Ms A.L. writes: My father had dementia for ten years and was in a care home for the last six or seven years until he passed away last December. 

The Department for Work & Pensions has written to say that my father’s estate owes about £12,000 in ‘overpaid benefits’, but I believe he only ever received about £6,000 in total for personal items such as toiletries.

I tried to make contact, but after six letters and numerous phone calls being transferred from one team to another, I have still had no response. 

The Department for Work & Pensions has written to say that Ms A.L.'s father's estate owes about £12,000 in 'overpaid benefits'

The Department for Work & Pensions has written to say that Ms A.L.’s father’s estate owes about £12,000 in ‘overpaid benefits’

Tony Hetherington replies: I asked officials at the DWP to look back through their records and see where the payments had gone and why they were not justified. I am afraid the answer is rather sad. One official told me: ‘When Mr N moved into his care home, he was no longer eligible for some aspects of Employment Support Allowance (ESA) and Disability Living Allowance (DLA), given the support being provided by the home. Unfortunately, we were not informed of his move so the payments continued.’ 

In particular, the ESA payments were actually to cover your father’s mortgage interest as long as he was living in his own property. The DLA payments of more than £4,000 have been written off, and the £6,858 being claimed is money that went towards the mortgage on your father’s home. Another member of your family held a Lasting Power of Attorney, but failed to keep the DWP informed, so payments to the mortgage lender carried on being made.

We’re watching you 

Sometimes, justice takes a long time to catch up with an offender, but it does so in the end. Last Wednesday, four fraudsters were sentenced after their conviction at Southwark Crown Court in London for their part in a property investment scam that raked in more than £13million from more than 800 investors.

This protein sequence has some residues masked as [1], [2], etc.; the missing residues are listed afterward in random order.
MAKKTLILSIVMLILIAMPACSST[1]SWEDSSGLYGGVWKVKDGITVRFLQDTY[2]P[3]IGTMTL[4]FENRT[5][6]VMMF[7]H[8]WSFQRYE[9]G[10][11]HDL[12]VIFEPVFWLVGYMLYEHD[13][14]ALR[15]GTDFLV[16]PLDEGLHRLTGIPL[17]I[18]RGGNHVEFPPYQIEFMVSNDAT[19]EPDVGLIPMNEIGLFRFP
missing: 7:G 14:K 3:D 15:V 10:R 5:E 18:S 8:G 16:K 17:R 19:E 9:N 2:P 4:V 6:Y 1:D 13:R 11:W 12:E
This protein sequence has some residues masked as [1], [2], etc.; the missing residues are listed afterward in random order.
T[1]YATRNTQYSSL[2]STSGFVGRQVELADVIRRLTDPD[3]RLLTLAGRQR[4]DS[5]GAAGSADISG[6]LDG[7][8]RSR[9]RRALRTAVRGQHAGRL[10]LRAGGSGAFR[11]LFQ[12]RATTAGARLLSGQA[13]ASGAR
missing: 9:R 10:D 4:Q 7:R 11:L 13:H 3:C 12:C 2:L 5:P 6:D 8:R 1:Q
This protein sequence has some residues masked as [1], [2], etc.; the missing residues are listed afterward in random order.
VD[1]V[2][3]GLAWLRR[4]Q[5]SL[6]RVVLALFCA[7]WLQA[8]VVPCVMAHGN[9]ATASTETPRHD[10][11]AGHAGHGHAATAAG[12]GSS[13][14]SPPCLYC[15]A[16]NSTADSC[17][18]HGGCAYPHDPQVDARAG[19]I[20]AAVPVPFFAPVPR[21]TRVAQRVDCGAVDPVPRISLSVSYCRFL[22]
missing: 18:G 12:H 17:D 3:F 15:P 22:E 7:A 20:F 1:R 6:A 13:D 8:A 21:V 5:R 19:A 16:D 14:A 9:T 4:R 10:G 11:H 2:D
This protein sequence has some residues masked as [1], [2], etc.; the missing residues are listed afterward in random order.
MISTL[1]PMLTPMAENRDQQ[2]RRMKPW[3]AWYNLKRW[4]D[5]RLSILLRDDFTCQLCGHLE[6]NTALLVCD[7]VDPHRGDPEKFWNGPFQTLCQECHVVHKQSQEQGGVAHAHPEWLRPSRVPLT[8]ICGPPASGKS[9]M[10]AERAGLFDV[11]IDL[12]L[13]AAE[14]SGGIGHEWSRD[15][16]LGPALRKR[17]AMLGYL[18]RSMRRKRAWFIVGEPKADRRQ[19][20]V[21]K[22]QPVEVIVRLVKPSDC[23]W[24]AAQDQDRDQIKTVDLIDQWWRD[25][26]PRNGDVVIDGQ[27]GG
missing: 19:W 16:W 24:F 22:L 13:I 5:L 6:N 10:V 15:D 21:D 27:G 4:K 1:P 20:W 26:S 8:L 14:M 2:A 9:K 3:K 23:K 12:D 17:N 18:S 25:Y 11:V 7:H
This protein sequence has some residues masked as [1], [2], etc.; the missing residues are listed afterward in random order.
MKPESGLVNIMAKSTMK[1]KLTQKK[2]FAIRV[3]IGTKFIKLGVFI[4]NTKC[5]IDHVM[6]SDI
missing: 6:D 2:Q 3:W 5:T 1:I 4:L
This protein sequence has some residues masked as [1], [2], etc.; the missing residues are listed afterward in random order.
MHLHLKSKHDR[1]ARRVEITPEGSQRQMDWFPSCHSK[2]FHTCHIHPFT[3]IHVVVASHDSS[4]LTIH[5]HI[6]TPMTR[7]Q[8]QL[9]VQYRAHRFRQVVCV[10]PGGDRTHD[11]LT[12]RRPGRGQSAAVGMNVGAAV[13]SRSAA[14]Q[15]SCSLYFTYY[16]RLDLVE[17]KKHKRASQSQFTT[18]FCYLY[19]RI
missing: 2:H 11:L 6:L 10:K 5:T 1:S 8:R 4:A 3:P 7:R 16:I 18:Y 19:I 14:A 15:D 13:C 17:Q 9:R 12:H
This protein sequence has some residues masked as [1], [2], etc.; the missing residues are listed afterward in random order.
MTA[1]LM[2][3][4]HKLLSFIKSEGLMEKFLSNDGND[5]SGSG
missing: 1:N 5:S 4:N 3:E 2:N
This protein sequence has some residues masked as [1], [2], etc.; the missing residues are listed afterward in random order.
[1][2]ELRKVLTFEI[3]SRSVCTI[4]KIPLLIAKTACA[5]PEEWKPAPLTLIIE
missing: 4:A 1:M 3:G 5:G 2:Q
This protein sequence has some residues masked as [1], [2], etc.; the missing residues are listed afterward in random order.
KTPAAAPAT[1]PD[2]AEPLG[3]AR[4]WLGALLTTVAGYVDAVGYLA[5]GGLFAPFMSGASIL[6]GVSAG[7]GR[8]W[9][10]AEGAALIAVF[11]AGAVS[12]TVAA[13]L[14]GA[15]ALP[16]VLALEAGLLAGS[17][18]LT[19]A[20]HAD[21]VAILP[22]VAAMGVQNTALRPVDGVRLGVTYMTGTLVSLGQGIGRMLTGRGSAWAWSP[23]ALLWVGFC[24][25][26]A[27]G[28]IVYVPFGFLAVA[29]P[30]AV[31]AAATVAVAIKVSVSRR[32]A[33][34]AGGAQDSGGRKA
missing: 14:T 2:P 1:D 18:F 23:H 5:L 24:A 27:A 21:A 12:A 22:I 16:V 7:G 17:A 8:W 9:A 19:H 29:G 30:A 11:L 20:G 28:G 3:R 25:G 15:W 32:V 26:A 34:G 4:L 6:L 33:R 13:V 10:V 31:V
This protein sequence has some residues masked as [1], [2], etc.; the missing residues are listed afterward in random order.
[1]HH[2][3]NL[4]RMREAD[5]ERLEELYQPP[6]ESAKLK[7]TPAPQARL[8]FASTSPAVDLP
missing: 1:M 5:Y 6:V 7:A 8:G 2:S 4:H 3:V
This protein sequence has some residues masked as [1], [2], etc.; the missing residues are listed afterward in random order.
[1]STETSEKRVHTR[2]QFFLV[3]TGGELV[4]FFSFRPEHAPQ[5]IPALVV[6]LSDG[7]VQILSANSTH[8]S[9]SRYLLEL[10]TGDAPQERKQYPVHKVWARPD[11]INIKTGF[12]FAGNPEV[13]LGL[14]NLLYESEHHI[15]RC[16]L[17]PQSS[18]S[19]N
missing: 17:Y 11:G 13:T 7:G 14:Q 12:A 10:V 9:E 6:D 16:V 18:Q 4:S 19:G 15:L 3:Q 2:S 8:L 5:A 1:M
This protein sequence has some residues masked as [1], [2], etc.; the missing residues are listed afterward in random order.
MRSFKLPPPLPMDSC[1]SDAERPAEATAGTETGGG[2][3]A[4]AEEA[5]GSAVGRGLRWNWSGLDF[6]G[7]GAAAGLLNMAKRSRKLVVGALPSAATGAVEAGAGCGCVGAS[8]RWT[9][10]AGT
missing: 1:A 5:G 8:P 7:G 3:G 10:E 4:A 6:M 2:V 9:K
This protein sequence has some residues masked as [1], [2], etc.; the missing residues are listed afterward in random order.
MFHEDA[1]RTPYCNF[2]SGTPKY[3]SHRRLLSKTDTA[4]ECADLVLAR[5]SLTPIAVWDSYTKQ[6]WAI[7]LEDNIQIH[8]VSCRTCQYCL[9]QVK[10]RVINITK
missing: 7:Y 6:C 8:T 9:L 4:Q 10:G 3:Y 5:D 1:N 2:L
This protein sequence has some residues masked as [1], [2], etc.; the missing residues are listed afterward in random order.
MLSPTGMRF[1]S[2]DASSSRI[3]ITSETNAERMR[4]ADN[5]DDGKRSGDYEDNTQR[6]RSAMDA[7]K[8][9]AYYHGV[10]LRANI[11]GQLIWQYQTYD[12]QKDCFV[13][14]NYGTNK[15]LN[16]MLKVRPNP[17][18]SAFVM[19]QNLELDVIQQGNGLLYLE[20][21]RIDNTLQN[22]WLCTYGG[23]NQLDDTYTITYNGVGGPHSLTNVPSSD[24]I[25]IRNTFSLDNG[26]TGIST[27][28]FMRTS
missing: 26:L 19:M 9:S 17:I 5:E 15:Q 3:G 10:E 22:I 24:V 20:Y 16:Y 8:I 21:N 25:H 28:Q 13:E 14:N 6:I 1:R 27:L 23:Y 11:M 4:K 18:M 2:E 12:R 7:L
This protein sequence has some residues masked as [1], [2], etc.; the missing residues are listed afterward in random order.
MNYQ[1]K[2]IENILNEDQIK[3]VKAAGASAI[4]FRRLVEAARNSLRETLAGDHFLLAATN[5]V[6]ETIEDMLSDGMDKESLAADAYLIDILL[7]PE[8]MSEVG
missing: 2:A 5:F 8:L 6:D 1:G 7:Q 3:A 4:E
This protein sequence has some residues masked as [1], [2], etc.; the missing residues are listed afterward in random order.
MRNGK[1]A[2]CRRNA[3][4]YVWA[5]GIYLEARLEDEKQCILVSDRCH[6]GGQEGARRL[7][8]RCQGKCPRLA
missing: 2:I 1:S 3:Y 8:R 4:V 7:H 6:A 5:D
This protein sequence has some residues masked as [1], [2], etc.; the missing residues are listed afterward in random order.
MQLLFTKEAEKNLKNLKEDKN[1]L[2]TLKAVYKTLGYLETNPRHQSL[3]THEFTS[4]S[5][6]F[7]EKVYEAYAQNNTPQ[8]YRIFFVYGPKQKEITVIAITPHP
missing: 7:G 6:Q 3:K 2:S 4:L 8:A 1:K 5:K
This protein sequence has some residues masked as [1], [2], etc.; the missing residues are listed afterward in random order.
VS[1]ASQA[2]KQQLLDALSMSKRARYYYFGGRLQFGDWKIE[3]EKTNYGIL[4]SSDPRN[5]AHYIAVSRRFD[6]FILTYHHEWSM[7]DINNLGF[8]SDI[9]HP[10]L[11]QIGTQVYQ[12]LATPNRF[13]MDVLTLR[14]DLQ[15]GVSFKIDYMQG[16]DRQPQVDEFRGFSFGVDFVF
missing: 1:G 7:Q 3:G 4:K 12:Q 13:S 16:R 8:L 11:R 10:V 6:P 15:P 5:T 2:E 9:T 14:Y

Essex and London Properties Limited told investors their money would buy houses on the route of the Crossrail scheme, which would spark a rise in their value. Meanwhile, the company would pay investors a fixed eight per cent a year. In fact, the crooks bought just one property, a house in Harwich priced at £147,000. Investigators from Essex Police found the four personally pocketed almost £1.5million between 2015 when the scam began and 2018 when it collapsed. 

Ringleaders Mohammad Tanveer and Florian Pierini were sentenced to five years’ imprisonment, and Mohommed Hussain to four and a half years. 

Jeffrey Razaq, 61, from Lowestoft, was sentenced to 12 months in jail, suspended for 12 months, and 200 hours of unpaid work, after being convicted of conspiracy and money laundering. Prosecutors told the court Razaq received over £110,000 ‘for which no legitimate explanation was provided’.

I warned in 2013 that Razaq, a financial adviser, was the sole director of MH Carbon Limited, a major scam investment company that took in more than £18million from victims who believed claims that trading in carbon credits was hugely profitable. 

His penalty for this was a 14-year ban on acting as a company director, a ban that ends in 2029, but which clearly did not stop him from making more money from more victims.

If you believe you are the victim of financial wrongdoing, write to Tony Hetherington at Financial Mail, 2 Derry Street, London W8 5TS or email Because of the high volume of enquiries, personal replies cannot be given. Please send only copies of original documents, which we regret cannot be returned.